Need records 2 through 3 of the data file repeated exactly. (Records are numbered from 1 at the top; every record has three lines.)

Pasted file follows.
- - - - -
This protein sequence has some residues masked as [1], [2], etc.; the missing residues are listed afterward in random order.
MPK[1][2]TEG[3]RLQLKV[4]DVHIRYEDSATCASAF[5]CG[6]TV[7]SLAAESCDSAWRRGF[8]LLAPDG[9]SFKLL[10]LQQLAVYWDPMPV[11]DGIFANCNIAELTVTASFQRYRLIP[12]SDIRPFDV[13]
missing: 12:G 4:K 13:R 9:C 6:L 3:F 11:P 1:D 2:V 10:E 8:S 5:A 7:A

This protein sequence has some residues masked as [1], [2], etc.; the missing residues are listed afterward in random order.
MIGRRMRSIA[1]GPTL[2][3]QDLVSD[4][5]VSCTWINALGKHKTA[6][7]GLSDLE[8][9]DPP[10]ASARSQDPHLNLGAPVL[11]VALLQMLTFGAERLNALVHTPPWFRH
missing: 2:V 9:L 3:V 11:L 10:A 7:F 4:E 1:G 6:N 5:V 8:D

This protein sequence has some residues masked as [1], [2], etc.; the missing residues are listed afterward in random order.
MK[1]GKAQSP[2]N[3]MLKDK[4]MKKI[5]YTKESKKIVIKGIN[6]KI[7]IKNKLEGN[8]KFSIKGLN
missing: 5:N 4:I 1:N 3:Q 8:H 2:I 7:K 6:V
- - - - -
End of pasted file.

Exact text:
This protein sequence has some residues masked as [1], [2], etc.; the missing residues are listed afterward in random order.
MIGRRMRSIA[1]GPTL[2][3]QDLVSD[4][5]VSCTWINALGKHKTA[6][7]GLSDLE[8][9]DPP[10]ASARSQDPHLNLGAPVL[11]VALLQMLTFGAERLNALVHTPPWFRH
missing: 2:V 9:L 3:V 11:L 10:A 7:F 4:E 1:G 6:N 5:V 8:D

This protein sequence has some residues masked as [1], [2], etc.; the missing residues are listed afterward in random order.
MK[1]GKAQSP[2]N[3]MLKDK[4]MKKI[5]YTKESKKIVIKGIN[6]KI[7]IKNKLEGN[8]KFSIKGLN
missing: 5:N 4:I 1:N 3:Q 8:H 2:I 7:K 6:V